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Ball Don't Lie

Derek Fisher declined to join the Miami Heat in March after both sides decided it wasn’t a great idea

Kelly Dwyer
Ball Don't Lie

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Derek Fisher will bring his typical defensive know-how to the NBA Finals (Getty Images)

We're not going to frame this as if Derek Fisher is set to be the difference between either the Oklahoma City Thunder taking the championship, or the Miami Heat securing their first ring under LeBron James' rule. The OKC guard and five-time champion with the Los Angeles Lakers has performed better in this postseason than he did in his last few with the Lakers, and especially better than in this year's tough regular season, but he's still a bit slow on defense and offering an assist rate (10 percent of the possessions he uses up end in dimes) that is just a tick ahead of OKC off guard Thabo Sefolosha.

Still, it's been a nice turnaround for Fisher, in spite of the fact that we think Thunder coach Scott Brooks plays him a bit too much (21 minutes a contest). And, to hear Fisher tell it, he could have been plying this particular trade on the Miami Heat, were it not for a decision he made after the Houston Rockets released him last March, and after Miami prez Pat Riley made it known that Fisher's services might be better utilized elsewhere. From Ben Golliver at CBS Sports:

"Pat is a straight shooter," Fisher said. "He let us know that they were looking more so for a big guy and that they were happy with the play of Chalmers and Norris Cole. Those two guys are doing a great job for them. It made sense to me."

Fisher said that he communicated "directly" with Heat president Pat Riley and that his agent was also involved in talks.

"It's always serious," he said of the conversations. "I take it seriously. It just wasn't a fit at that time for the team. As I went through the process, I learned that [the Thunder] would be a better fit for me from a number of different perspectives."

This is one aspect of the NBA's personnel back and forth that rubs a lot of people the wrong way. How a player, at the three-quarter mark of the season, can essentially choose his own destiny and glom onto whatever championship hopeful he digs the most.

There's a problem with this?

It's unlike any other sport, save for the rare showdown we saw last year between Lance Berkman and the St. Louis Cardinals, when the then-struggling Cards nearly dealt Berkman to the Texas Rangers squad St. Louis would eventually face in that year's World Series. You don't get this much in baseball, even with that late-summer waiver wire, and you certainly don't get it in football despite the nature of that sport's unguaranteed contracts.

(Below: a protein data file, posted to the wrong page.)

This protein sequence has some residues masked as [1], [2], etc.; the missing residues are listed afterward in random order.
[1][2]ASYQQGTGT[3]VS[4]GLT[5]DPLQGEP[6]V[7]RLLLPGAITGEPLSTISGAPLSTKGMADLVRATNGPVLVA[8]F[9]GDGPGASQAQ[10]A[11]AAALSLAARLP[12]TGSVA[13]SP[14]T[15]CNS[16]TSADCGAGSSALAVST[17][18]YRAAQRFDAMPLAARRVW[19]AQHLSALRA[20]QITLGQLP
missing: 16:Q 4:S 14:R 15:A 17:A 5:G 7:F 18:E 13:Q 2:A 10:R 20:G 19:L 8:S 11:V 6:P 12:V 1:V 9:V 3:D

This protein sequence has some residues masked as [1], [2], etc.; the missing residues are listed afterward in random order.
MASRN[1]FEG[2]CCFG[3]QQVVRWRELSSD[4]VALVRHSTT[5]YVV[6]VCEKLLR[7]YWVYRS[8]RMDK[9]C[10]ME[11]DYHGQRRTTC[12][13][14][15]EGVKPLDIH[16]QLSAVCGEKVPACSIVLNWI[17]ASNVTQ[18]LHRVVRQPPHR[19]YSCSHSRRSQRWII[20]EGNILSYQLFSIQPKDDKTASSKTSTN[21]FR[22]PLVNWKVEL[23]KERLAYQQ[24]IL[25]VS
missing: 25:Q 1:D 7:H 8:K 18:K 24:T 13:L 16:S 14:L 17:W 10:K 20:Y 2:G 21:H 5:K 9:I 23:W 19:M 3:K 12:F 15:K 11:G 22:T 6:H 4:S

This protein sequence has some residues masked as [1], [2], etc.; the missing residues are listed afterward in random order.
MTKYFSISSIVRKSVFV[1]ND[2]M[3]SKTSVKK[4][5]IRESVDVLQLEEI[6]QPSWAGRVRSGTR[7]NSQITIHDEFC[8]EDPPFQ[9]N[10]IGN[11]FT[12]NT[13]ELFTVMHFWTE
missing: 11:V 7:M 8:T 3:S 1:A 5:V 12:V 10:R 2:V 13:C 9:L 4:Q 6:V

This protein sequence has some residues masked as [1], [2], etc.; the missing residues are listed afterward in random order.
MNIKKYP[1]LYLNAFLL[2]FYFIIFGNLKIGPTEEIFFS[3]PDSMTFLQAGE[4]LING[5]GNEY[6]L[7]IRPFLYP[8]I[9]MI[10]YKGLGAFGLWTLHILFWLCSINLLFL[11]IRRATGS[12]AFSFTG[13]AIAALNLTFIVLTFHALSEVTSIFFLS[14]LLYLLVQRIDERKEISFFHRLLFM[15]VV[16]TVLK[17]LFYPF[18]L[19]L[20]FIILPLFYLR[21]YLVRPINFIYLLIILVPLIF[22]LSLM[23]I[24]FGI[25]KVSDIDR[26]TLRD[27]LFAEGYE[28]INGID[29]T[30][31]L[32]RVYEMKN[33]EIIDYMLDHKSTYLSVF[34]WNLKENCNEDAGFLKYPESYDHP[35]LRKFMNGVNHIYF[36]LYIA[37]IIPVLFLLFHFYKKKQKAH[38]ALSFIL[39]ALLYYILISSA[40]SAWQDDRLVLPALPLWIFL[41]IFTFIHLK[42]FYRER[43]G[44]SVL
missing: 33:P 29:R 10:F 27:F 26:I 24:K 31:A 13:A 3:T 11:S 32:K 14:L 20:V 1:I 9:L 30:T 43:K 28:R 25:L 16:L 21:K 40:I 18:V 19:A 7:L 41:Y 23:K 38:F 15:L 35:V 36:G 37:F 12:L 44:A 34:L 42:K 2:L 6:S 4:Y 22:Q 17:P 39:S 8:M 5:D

In basketball, though? If a middling team wants to do a veteran a favor, and allow him to give money back for the right to choose his own destiny? Why not? It's his money! It's his destiny! This is his hill, and those are his beans!

And though we respect the heck out of players like Fisher, Sam Cassell, Troy Murphy and P.J. Brown (vets who have made these late-season moves over the last few years), these weren't players that significantly altered things for the teams they joined. Every year -- whether you're breathlessly checking your feed or choice of ticker to see where a recently released vet will go, or damning the transaction as something that is terribly wrong with the NBA — this is only fodder for late winter. Nothing more, usually forgotten by June save for the odd column like this.

It's still kind of cool, though. It's nice that a great team like the Thunder, missing backup guard Eric Maynor with an ACL tear, could find a competent backup like Fisher on the fly. Even if Derek didn't have a ring to his name, or Pat Riley on his mobile dial.

We rightfully gave the NBA quite a bit of stick for last year's lockout. How it was pitched in order to save the owners from themselves, owners that immediately went out and splurged on free agents and seller's market moves in this and (presumably) the next offseason, carrying on in the same fashion. There are some quirks to the NBA's system, situations that wouldn't force a possible game-saver like Fisher to waste his last few 2011-12 weeks on a lottery team (admittedly, as it has been for years, one of the "best" lottery teams) in Houston.

It makes great teams slightly better, assuming they use (and don't overuse) the new additions properly. And, most importantly, it trades a bit of hemming and hawing in February or March for great basketball in May and June.

That's a fair trade off, NBA. Keep it up.

And enjoy sticking that corner three in front of the Heat's bench, Derek.

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